What we know about Europe's Move Against Putin's Oil?

What we know about Europe’s Move Against Putin’s Oil?

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The leaders of the European Union were able to work together on a plan that would allow them to ban some Russian oil, however, there are still discussions about how gas should be handled. To discourage Putin from attacking Ukrainian territory, the EU agreed to a ban on purchasing seaborne oil and petroleum products from Russia. Pipeline crude, on the other hand, was given an exemption for now.

Czech Prime Minister Petr Fiala says, “Yesterday, the EU proved its unity in the face of Russian aggression.” Talks went faster than expected which is sending a strong message to Putin. Russian gas supplies are a problem because it is harder to replace those gases when they’re low. So, the EU needs to find alternative sources of gas supply and put more pressure on negotiations Wednesday. The EU members are split on whether to include oil sanctions in the next package. Poland and the bloc’s Baltic members argue that it needs to be, as it’ll do little good without also including gas, but some members see quick action as unlikely. “A gas embargo is way more complicated,” Belgian Prime Minister Alexander De Croo said in response to a proposed natural gas package with Russia.

Micheal Martin called the late-night agreement a watershed moment for the EU’s dependence on Russian energy. European Union nations such as Slovenia and Estonia believe it will be difficult to find an agreement about gas, but Kaja Kallas is still an advocate for stricter measures against Putin. Kallas knows that they’re unlikely to find gas in the seventh package, but he’s still optimistic. The European Council President tweeted that a sixth package envisions cutting imports from Russia, which finances their war machine. Once finalized, the proposal would ban crude oil in six months and refined petroleum in eight.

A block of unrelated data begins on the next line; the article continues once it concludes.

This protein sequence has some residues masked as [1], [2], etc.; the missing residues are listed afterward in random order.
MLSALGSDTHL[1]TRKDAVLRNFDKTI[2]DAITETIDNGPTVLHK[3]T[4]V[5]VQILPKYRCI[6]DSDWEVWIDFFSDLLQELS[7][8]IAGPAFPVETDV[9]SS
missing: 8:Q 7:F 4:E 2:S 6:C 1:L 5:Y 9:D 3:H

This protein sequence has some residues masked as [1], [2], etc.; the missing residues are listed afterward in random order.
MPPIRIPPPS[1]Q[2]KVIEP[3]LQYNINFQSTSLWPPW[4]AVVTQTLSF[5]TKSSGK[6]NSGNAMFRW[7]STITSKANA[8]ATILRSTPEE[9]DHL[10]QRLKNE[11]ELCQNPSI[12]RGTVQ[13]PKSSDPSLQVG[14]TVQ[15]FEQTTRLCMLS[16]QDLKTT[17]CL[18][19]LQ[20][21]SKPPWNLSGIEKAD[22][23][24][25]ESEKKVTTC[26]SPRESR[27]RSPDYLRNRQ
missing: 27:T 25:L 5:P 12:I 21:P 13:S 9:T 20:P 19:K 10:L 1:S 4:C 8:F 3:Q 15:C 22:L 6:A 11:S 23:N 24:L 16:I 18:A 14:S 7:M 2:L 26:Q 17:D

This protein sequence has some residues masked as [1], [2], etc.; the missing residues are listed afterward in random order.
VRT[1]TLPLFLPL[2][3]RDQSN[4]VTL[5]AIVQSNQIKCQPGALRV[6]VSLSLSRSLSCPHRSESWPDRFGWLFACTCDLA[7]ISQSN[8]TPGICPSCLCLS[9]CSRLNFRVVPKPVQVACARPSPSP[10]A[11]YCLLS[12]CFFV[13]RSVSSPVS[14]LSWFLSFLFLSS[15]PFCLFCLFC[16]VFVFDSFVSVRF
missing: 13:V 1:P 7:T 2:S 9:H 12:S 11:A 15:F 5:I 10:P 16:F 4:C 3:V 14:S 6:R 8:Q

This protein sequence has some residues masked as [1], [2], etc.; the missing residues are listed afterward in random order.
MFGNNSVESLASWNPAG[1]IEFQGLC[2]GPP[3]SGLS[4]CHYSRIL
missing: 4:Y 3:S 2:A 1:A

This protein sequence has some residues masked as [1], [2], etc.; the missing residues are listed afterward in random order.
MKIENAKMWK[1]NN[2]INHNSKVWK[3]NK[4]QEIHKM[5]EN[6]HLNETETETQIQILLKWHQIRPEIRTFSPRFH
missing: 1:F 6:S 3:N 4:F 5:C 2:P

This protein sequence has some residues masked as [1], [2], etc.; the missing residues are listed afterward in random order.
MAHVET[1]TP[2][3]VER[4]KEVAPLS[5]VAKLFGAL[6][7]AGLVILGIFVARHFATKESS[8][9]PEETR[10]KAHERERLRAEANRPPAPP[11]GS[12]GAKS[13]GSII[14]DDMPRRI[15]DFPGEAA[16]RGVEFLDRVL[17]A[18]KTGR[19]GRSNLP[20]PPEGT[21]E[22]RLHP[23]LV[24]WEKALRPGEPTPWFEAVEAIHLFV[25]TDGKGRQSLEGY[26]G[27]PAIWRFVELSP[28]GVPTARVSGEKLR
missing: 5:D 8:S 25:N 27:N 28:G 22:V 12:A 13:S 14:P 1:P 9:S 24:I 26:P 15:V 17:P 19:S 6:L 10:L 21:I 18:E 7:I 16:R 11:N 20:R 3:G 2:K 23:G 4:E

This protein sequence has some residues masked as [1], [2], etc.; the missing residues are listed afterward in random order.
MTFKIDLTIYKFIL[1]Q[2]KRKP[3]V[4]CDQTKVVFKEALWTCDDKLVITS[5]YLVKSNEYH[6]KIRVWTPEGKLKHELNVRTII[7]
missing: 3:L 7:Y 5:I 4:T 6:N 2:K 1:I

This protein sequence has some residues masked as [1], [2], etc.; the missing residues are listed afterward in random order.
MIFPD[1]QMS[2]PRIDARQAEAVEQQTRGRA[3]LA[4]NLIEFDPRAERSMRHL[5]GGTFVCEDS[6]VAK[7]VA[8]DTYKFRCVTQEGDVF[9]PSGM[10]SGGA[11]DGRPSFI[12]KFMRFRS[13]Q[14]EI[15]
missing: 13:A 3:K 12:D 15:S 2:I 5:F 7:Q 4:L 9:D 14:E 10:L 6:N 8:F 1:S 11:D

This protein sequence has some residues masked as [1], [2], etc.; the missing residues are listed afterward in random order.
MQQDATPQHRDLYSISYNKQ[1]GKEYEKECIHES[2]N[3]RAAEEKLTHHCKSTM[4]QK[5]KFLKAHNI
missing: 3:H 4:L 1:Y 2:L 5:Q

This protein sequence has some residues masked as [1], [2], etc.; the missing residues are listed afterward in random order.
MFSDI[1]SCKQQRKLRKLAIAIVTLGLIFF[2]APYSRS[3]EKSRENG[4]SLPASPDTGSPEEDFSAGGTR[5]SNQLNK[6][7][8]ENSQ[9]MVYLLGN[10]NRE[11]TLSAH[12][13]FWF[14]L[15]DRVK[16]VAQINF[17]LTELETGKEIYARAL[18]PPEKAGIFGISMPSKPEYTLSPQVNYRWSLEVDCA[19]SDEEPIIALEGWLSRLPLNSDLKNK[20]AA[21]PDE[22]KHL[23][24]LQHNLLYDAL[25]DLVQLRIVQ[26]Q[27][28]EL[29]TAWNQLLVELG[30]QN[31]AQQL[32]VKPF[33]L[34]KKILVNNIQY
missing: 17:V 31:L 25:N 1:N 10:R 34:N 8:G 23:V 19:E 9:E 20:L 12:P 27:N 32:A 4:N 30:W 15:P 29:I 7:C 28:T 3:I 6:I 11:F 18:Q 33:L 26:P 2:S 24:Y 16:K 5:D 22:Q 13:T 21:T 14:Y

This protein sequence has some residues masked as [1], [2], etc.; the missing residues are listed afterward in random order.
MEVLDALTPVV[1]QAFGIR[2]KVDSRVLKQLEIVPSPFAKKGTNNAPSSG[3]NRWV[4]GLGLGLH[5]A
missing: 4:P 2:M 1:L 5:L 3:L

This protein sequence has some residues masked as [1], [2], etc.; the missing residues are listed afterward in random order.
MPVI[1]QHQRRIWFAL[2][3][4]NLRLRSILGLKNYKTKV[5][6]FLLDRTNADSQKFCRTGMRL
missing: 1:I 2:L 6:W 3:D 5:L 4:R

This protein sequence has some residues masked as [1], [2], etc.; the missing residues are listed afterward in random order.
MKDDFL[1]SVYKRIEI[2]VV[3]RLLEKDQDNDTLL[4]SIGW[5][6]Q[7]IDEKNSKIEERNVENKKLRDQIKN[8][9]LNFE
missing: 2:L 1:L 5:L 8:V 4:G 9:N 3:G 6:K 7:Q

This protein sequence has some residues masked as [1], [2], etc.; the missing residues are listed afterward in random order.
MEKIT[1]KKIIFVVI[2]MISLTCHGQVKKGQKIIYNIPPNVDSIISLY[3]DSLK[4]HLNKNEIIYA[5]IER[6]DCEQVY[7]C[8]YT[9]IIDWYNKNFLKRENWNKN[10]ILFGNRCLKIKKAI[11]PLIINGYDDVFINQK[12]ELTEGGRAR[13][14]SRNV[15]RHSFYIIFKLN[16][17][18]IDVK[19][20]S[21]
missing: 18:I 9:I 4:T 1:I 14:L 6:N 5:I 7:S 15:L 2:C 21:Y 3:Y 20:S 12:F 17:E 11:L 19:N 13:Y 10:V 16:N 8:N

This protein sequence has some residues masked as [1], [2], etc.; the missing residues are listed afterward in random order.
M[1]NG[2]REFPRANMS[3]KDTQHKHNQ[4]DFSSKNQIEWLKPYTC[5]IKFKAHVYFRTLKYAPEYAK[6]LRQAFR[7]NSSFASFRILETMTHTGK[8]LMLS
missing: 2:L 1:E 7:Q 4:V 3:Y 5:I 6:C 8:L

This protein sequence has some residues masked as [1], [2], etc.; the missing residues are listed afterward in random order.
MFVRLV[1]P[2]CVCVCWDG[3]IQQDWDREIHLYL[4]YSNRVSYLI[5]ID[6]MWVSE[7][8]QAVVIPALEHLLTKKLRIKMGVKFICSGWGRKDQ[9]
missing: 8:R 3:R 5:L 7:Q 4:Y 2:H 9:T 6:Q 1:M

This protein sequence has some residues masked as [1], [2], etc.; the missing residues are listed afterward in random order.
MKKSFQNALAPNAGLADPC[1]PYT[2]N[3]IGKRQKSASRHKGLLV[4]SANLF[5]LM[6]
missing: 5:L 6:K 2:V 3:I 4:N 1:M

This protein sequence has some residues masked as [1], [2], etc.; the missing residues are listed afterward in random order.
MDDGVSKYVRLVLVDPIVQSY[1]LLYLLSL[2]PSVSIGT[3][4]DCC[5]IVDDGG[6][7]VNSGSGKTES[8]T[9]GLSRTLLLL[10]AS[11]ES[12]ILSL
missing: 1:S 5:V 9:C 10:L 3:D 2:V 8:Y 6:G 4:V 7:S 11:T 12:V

Druzhba pipeline to central Europe will be spared until a technical solution is found. The Hungarian Prime Minister Viktor Orban had blocked an embargo on the country because he feared what would happen if their supply was disrupted. Budapest received assurances from EU leaders, however, that they would be able to get replacement supplies if their pipelines were disrupted. Prices for oil have been rising for the last few months, and it is two-month high following news of increased demand.

The current pipeline deliveries are mostly heading to Germany and Poland. These two countries have signaled they would wean themselves off of Russian supplies regardless of any EU action. Fritz committed to writing to these pledges on Monday, one of the people said. With both following through, the total effect combined with the seaborne embargo would be to cut 90% of Russian crude oil sales to the EU by December. Blare says that if a ban is enforced, it would cost Putin about $10 billion dollars in lost oil revenue each year. Russia already sells its crude at a discount to Asian countries such as China and Japan, where they currently sell their crude at prices ~$34 cheaper than Brent futures on the global market. Russia contributes to 1/3 of Europe’s energy imports, but they are expecting $270 billion in exports this year. They exported 720K barrels a day of crude to European refineries via their main pipeline to the region last year, while exporting over 1.6 million barrels a day from its Baltic, Black Sea, and Arctic ports. Sberbank is currently on an international payments system, which has just cut them off from 3 other Russian banks.

“A total of 46 Russian military personnel and 11 companies have been identified as being under sanctions for their role in arming the Russian troops.”

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